Saturday, February 6, 2010

Into the Kitchen!

Recipe: Coconut yogurt

I love to eat out. The idea of being seated at a clean table, having water poured for me, asked what I would like, asked if everything is okay with the meal... it’s the closest I’ll ever be to queendom. (I can dream, can’t I?)

I used to eat out 3 or 4 times a week. I cooked for a living, and the last thing I felt like doing when I got home was to go into the kitchen. I was single, I was carefree, I was homeless by choice for quite a while, no responsibilities except my personal growth and my job. Which, believe me, were as much as I could handle for an embarrassingly long time. I sometimes long for those days. Not very much, anymore.

Times are different now. We have food sensitivities to deal with that make eating out a bit of an ordeal. And we’ve learned what really good, real food tastes and feels like in our bodies.

Not to mention the cost! We won’t go into that. Too depressing.

Okay, we have to go into that. Not just the cost of eating out, but the cost of eating well. You can eat out inexpensively, as we all know, but the cost to our health is exorbitant. Go here

And eating really well when eating out isn’t always easy, when you start to understand what real food is. And isn’t. Good food preparation that really maximizes it’s value to your health has been forgotten for the most part. And when you have eaten well for some time, it becomes evident. I’ll never forget my husband coming home after a lunch date with a colleague and reporting that I’d ‘ruined him for restaurant food. I looked at my plate and it was all DEAD!’ And the call I received the last time he was gone for a week at a retreat center. ‘I miss your bone broth,’ he moaned.

I still love to go out, don’t get me wrong. And I find we do better at ethnic restaurants that serve traditional foods - often easier to avoid wheat and dairy, and they sometimes use traditional cooking methods. Fermented grains. Long cooked broths. Fermented veggies. Even raw meats.

Truly upscale restaurants can work, too - I can’t wait to try one of the few I’ve heard about that specialize in offal! And the escargot buried in butter and duck confit I had at Carafe Bistro... mmmmmm.

But that’s not what I want to write about. Because we can’t eat out like we used to, although I obviously still dream about it.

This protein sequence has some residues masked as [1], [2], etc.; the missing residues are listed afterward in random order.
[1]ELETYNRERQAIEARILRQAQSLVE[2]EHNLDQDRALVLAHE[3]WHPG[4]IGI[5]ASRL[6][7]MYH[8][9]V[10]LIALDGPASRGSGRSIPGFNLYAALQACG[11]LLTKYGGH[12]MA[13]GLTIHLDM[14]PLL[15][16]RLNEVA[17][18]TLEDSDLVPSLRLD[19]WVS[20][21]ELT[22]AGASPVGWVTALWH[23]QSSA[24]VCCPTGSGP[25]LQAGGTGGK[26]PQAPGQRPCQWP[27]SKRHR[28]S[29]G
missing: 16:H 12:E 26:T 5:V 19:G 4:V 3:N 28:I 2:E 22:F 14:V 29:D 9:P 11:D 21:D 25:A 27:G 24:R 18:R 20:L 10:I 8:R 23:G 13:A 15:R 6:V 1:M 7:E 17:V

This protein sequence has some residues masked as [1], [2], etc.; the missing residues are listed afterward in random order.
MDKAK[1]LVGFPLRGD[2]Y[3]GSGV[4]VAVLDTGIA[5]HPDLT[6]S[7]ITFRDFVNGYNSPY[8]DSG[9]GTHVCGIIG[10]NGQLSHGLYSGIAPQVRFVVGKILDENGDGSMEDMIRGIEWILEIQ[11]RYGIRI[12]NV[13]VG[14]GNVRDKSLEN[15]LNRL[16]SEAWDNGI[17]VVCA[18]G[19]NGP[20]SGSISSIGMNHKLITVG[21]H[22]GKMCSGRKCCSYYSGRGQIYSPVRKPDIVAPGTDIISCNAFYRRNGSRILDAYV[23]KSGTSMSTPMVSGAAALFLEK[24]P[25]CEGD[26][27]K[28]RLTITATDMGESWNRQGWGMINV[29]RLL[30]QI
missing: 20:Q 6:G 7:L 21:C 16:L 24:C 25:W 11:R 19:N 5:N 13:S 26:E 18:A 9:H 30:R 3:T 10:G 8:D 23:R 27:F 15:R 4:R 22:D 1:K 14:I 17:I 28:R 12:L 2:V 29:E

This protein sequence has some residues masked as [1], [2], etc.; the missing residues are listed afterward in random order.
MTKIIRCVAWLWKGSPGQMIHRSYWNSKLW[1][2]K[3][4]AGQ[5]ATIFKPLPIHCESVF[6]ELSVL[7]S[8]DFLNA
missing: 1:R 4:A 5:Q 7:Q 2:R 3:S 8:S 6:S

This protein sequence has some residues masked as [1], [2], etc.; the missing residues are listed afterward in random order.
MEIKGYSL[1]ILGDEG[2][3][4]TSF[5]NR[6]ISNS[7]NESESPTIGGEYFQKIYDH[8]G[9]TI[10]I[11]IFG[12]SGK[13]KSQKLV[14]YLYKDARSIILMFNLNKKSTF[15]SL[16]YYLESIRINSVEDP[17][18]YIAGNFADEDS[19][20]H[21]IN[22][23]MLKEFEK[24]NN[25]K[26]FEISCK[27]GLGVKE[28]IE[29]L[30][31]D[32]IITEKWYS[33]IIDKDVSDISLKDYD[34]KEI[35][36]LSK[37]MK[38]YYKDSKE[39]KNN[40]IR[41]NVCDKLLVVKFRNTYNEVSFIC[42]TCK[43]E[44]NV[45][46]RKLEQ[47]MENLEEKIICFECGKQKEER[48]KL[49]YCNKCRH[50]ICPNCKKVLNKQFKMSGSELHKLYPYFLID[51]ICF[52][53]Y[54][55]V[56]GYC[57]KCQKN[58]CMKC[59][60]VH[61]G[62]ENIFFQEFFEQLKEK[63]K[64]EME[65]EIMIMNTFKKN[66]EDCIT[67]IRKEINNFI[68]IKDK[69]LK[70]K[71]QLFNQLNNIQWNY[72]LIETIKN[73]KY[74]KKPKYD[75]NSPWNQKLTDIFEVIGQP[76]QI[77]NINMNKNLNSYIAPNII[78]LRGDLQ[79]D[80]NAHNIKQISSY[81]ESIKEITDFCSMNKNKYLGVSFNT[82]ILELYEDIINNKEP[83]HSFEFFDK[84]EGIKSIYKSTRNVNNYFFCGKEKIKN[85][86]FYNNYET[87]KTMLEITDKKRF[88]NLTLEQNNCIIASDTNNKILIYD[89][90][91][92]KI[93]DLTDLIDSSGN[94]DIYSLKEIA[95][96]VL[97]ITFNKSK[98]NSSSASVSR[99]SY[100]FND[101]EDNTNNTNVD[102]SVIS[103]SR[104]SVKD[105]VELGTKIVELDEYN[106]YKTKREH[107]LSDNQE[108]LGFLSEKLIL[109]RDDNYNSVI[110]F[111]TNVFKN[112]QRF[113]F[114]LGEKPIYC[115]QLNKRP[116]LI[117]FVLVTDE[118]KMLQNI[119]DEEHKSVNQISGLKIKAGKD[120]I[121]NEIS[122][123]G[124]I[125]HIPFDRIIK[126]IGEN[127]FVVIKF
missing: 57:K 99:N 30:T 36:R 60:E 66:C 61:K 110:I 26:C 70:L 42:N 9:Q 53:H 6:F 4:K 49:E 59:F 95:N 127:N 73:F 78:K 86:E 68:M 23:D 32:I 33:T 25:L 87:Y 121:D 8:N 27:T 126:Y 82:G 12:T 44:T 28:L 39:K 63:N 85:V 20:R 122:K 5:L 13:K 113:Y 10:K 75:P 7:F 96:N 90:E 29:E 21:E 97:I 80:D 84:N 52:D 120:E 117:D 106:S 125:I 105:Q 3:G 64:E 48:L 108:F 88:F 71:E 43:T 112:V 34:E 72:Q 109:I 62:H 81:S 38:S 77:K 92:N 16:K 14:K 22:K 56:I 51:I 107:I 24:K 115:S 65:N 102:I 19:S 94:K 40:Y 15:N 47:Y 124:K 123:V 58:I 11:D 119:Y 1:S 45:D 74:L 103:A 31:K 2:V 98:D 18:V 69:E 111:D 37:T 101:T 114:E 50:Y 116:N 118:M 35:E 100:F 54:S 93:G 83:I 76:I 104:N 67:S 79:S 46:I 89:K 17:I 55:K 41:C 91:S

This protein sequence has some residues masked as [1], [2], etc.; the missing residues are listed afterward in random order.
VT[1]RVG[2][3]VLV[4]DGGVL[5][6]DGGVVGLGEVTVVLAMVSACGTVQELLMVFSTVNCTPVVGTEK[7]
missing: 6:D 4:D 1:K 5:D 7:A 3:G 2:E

We also can’t afford to buy good food, REAL food, at the grocery store that much. Especially prepared foods. Pastured ghee for $10 a pint. Live sauerkraut for $7 per 8 ounce jar. We’re talking cabbage and salt, folks. Kim chi - $10 for 8 ounces. Raw nut butters for $15 a pint. Gluten free bread anywhere from $5 - $8 a loaf. And it’s not even that tasty.

I’m on a mission. It’s utterly obnoxious to some, but apparently inspiring to others. Thank God!

It was inspiring to ME after my last class to hear from the participants - Diana had 3 gallons of fermented veggies set on the counter to bubble. Had a chicken in the crock pot for the better part of a day, and froze the stock. (I had some of the Ethiopian chicken she made out of the meat, oh my god, I didn’t have to die to get to heaven right there....) Is now experimenting with adding an ancient wheat grain to her sourdough to see if she can tolerate it after it’s fermented.

After some tinkering Lois made the best textured gluten free bread she says she’s ever had. She wants to tinker with the flavor a bit, but she’s excited and encouraged. Her family is new to gluten free life, and she had thrown her hands up and laughed at her first attempt to make bread - she described it as a ‘dense cracker loaf that must have weighed 10 pounds’!

Allison and her mom Jody passed the sourdough back and forth between their houses to get yeasts from both their homes in their new pet ‘Stinky’.

I hear these stories and I honestly find myself weeping. I was sharing with a group of women last night, who share my passion for nutrition and health, that I find myself breaking down in grief occasionally when I get a positive response from people about my offerings. I have felt like I was CRAZY for years now, being so out of sync in a culture that doesn’t value nourishment to it’s full depth and breadth. Swimming upstream is really hard to do alone.

I’m only one voice. But I’m not alone. I’ve learned from some amazing people online, on lists, on blogs, in books. And to be able to turn around and pass it along is such a gift.

Oh, I forgot my original point - If you make it yourself, you can really save a bundle. Cut out the middle man - fermented veggies are just veggies, salt and time. Sourdough starter is just flour and water... and time. Coconut yogurt is just coconut milk, and starter... and time. Bone broth - bones, water, heat and.... you guessed it.... time.

Coconut Yogurt
Gluten free, dairy free, salicylate free, low carb friendly

The probiotic cultures can be ordered online, just google the names. Personally I did not like the flavor of the yogurt made from the store bought coconut yogurt, but others have found it tasty. What to say.

I recommend the Native Forest brand coconut milk, as it is the only one I know of that has no BPA in the lining of the cans.

1 can coconut milk of choice - Native Forest brand recommended